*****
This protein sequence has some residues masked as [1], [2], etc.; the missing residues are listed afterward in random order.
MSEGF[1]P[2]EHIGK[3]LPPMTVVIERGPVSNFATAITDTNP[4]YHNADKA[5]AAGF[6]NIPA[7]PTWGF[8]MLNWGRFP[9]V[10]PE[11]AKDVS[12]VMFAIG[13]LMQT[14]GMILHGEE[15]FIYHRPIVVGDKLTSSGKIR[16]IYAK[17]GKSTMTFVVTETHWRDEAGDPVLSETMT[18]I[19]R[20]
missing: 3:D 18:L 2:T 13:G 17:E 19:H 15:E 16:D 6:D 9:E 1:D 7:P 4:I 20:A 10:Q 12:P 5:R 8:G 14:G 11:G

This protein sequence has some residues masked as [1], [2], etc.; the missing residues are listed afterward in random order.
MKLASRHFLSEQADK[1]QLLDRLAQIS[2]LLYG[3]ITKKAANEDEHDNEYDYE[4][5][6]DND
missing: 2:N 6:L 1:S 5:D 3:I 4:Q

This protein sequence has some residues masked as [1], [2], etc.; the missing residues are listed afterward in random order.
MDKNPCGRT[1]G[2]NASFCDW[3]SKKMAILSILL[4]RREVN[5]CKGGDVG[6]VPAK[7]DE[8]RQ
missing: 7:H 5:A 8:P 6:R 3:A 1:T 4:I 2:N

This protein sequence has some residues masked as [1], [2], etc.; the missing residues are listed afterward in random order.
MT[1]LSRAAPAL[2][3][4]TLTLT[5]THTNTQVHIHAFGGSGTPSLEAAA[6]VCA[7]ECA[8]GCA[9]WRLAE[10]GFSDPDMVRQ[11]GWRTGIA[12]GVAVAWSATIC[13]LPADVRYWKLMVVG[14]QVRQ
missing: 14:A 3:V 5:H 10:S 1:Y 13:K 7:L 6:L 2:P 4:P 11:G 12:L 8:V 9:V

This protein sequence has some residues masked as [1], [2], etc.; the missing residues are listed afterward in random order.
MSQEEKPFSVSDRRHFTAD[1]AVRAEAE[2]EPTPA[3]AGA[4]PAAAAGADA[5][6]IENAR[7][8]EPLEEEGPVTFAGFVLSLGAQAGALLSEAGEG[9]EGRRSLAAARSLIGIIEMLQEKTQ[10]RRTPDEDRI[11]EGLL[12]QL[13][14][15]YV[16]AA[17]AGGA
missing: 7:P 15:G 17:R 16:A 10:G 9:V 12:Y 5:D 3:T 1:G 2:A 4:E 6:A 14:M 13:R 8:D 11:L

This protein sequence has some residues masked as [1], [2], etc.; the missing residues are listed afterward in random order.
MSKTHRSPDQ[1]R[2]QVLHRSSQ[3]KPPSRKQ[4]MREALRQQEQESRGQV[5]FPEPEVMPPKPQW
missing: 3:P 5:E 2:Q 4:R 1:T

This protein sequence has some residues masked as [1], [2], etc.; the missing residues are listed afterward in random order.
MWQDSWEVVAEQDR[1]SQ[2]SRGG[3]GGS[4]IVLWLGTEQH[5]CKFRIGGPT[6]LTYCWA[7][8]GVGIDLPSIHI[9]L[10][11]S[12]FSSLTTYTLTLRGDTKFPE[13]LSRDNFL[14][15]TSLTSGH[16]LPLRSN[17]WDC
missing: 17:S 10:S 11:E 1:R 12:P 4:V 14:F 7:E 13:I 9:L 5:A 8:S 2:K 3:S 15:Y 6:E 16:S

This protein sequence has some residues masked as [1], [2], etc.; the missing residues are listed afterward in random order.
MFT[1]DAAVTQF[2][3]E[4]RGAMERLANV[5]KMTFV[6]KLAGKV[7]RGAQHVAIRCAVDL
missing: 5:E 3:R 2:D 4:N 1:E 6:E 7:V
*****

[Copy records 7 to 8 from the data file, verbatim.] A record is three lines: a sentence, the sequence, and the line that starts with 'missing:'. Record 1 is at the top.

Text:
This protein sequence has some residues masked as [1], [2], etc.; the missing residues are listed afterward in random order.
MWQDSWEVVAEQDR[1]SQ[2]SRGG[3]GGS[4]IVLWLGTEQH[5]CKFRIGGPT[6]LTYCWA[7][8]GVGIDLPSIHI[9]L[10][11]S[12]FSSLTTYTLTLRGDTKFPE[13]LSRDNFL[14][15]TSLTSGH[16]LPLRSN[17]WDC
missing: 17:S 10:S 11:E 1:R 12:P 4:V 14:F 7:E 13:I 9:L 5:A 8:S 2:K 3:S 15:Y 6:E 16:S

This protein sequence has some residues masked as [1], [2], etc.; the missing residues are listed afterward in random order.
MFT[1]DAAVTQF[2][3]E[4]RGAMERLANV[5]KMTFV[6]KLAGKV[7]RGAQHVAIRCAVDL
missing: 5:E 3:R 2:D 4:N 1:E 6:E 7:V